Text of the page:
Obesity has become an epidemic in the United States and St. Francois County is no exception to the rule. The problem is found across economic lines and affects all ages – children, teens and adults.
According to Linda Ragsdale, RN, Child Care Health consultant for the St. Francois County Health Center, 44 percent of county families with young children – 2-5 years of age – are watching more than two hours of TV or videos every day and are gaining weight as a result.
“These are kids that should be outside playing,” said Ragsdale. “Many of them; however, are home alone after school because their parents are at work. Other parents are concerned about letting their children play outside unaccompanied. For whatever reasons, we’re seeing a major increase in childhood obesity and, with it, an increase in Type 2 diabetes.”
The Missouri Department of Health and Senior Services reported in 2008 that 16.4 percent of the WIC population between the ages of 24 and 59 months were obese in St. Francois County. This compared to only 15.4 percent statewide.
The Center for Disease Control says that, between 2004 and 2009, Missouri’s obesity rate has dramatically increased across the state. Bringing the situation closer to home, statistics show that 31 percent of St. Francois County adults are considered overweight or obese.
“Missouri is one of the most obese states in the nation and southeast Missouri is one of the most obese sections of the state,” said Ragsdale. “We need to start make changes in our lifestyles to combat this.”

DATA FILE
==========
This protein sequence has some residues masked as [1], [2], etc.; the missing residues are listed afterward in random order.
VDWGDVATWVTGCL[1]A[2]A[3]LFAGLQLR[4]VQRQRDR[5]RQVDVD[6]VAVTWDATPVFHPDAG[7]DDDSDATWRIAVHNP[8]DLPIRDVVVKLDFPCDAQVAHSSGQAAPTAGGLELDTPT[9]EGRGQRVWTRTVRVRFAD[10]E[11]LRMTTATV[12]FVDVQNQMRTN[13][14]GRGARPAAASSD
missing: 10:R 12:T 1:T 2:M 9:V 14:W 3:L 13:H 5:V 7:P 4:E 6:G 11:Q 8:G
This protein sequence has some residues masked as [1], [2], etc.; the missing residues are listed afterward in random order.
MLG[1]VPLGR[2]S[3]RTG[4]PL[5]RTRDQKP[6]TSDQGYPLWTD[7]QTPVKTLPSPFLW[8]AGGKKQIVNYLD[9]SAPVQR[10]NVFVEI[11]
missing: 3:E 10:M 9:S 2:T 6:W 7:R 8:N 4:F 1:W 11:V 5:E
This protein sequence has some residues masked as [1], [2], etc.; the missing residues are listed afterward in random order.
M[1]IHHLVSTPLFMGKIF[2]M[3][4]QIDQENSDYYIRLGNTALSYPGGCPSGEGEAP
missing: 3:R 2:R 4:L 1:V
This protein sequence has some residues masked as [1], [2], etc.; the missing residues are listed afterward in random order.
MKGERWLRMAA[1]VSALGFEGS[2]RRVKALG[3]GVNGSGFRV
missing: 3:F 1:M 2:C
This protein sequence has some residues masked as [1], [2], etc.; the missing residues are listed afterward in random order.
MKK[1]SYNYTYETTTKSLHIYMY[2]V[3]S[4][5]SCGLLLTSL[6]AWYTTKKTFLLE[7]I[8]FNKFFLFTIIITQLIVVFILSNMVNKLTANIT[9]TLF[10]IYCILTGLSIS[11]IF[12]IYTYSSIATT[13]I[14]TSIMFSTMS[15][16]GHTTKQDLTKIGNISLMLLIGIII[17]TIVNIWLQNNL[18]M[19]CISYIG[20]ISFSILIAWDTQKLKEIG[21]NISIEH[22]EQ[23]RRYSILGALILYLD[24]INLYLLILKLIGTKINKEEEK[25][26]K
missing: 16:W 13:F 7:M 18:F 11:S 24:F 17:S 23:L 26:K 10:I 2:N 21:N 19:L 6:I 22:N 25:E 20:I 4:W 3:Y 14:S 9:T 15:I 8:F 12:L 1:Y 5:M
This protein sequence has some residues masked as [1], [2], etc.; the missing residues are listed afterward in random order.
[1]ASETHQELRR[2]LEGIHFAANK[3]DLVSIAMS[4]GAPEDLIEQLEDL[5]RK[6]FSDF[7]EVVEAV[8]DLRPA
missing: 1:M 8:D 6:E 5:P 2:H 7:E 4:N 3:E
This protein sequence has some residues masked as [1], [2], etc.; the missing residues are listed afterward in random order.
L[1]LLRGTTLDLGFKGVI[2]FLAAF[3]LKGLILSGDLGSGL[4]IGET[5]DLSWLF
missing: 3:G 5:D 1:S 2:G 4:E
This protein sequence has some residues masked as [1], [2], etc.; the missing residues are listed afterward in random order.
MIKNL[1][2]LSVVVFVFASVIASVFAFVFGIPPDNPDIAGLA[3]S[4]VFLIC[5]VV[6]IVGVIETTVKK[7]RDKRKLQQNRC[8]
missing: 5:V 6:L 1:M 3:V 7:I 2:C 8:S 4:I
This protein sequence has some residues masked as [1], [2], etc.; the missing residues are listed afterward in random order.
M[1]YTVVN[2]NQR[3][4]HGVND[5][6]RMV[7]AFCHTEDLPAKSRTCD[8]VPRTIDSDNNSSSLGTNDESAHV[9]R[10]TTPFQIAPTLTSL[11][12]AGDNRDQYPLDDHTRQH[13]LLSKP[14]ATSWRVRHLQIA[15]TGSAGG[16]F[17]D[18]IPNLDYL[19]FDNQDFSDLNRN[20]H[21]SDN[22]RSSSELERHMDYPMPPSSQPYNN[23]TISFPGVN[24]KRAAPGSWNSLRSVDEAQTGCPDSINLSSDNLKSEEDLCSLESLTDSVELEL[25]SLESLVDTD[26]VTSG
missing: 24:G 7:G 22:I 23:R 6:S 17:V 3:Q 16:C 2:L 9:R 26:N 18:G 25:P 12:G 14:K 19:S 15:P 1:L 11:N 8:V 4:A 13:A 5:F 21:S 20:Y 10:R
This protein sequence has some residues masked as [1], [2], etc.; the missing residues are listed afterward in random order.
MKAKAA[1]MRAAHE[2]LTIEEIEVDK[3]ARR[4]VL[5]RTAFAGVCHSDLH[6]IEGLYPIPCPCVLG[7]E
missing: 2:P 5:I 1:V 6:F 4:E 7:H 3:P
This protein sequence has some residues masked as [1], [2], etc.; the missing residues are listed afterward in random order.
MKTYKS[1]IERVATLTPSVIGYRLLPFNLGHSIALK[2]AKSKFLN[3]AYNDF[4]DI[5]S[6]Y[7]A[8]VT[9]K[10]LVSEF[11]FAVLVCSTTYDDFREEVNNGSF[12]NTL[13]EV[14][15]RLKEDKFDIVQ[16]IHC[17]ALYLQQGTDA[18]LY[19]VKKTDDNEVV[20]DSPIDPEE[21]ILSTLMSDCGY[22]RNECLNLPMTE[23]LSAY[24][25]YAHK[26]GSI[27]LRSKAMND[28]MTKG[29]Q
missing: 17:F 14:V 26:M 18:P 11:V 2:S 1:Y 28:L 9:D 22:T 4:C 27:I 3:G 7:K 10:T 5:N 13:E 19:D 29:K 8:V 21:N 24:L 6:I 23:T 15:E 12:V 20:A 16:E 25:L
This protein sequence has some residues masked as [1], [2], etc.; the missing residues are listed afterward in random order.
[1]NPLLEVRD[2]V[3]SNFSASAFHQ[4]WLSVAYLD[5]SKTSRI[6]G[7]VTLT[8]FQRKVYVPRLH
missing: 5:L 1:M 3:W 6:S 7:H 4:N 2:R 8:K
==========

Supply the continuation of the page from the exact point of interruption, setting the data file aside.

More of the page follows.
So, what can St. Francois County residents do to confront this problem?
“One of the most important things people can do is move, move, move – at least 60 minutes a day,” said Ragsdale. “Some cities in St. Francois County have very few or limited community activities promoting physical activities for children and their families. Take a bike ride, carry in groceries, wash the car, walk a dog, mow the lawn or even play Frisbee. Another thing St. Francois County residents could start doing is to start eating more fruits and dark green, leafy vegetables instead of heavy starches and sugar.”
A new documentary dealing with America’s obesity problem has drawn Ragsdale’s attention and strong support.
“The Weight Of The Nation” is an unprecedented collaboration of HBO and the Institute of Medicine, in association with the CDC and the National Institutes of Health. The first two segments will make their debut on the cable channel between 7-9:30 p.m. Monday. The series’ final two segments will be televised Tuesday night from 7-9:15 p.m.
“The four segments are Consequences, Choices, Children In Crisis and Challenges,” explained Ragsdale. “Also, the first part of a three-part series, “The Weight of the Nation for Kids,” – called “The Great Cafeteria Takeover” – will make its debut Wednesday night with all three parts to be shown during the back-to-school season this fall.
To reach the broadest possible audience, HBO says it will use all of its services – including the main HBO channel, multiplex channels, HBO On Demand, HBO Go and more. All films will be available in English and Spanish and will stream free of charge on HBO.com, as well as on multiple platforms by participating TV service providers.
Ragsdale said she understands that, for whatever reason, it may be impossible for some county residents to watch the programs when they air next week.
“If there are people who are interested, we’ll show ‘The Weight Of The Nation’ at the county health center, 1025 W. Main St. in Park Hills,” she said. “Just call me at 573-431-1947, ext. 190 and we’ll do what we can to make it available.”
Kevin R. Jenkins is a reporter for the Daily Journal and can be reached at 573-431-2010, ext. 114 or at firstname.lastname@example.org.